Two years he walks the earth.No phone, no pool, no pets, no cigarettes. Ultimate freedom. An extremist. An aesthetic voyager whose home is the road. Escaped from Atlanta. Thou shalt not return, cause the West is the best. And now after two rambling years comes the final and greatest adventure. The climactic battle to kill the false being within and victoriously conclude the spiritual pilgrimage. Ten days and nights of freight trains and hitchhiking bring him to the Great White North. No longer to be poisoned by civilization he flees, and walks alone upon the land to become lost in the wild.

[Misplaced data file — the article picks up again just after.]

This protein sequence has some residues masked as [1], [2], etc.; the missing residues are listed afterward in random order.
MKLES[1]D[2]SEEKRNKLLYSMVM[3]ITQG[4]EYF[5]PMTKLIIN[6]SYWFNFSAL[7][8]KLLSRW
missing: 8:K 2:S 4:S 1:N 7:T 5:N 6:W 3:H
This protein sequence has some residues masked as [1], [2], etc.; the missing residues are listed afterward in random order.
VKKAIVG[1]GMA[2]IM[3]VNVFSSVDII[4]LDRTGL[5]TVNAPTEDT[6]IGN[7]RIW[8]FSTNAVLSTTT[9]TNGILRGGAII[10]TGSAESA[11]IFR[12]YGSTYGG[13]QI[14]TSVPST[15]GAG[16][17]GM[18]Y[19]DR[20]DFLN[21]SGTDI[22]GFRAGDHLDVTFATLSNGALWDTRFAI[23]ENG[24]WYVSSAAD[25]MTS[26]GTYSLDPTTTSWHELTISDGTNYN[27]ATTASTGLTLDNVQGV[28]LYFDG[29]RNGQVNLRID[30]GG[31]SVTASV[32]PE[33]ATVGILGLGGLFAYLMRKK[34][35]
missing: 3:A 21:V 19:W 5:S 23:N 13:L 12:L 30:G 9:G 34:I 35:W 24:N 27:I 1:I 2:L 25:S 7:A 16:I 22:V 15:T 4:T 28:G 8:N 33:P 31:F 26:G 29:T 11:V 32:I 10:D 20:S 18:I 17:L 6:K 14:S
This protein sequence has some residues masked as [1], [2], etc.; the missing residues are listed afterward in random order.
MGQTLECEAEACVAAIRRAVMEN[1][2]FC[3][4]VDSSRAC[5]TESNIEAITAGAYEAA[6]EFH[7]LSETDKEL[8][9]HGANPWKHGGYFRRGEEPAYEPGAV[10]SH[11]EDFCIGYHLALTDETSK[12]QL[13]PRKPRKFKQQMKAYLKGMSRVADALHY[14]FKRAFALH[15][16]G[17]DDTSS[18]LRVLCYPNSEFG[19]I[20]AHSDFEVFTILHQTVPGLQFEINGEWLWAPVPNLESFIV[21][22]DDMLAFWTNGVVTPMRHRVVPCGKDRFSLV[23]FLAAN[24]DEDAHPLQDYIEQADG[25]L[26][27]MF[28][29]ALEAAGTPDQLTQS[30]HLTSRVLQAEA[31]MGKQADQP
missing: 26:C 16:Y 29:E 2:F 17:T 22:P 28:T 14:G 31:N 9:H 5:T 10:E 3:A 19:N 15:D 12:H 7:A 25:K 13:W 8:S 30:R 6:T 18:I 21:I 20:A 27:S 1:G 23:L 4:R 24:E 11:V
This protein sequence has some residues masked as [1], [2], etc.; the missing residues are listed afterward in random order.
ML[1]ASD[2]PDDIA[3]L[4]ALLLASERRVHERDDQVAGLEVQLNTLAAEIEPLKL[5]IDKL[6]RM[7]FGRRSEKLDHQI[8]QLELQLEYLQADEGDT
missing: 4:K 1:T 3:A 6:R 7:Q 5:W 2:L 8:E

The scene in Chapter 4 is very symbolical to Chris definition of the good life. It was in this chapter where the abandoned vehicle of Chris was found by a National Park Ranger named Bud Walsh on Detrital Wash. The yellow Datsun had no license plates and carried some of Chris baggage such as his guitar, clothes and some food. There was a note found on the windshield which said This piece of shit has been abandoned. Whoever can get it out of here can have it. (26) It was also evident that Chris burned all of his money before he left. Again, it can be noted here that Chris did not give much importance to money or personal property. In this scene and by his action of burning his money, he made a strong statement that you do not need money or other material stuff in order to survive.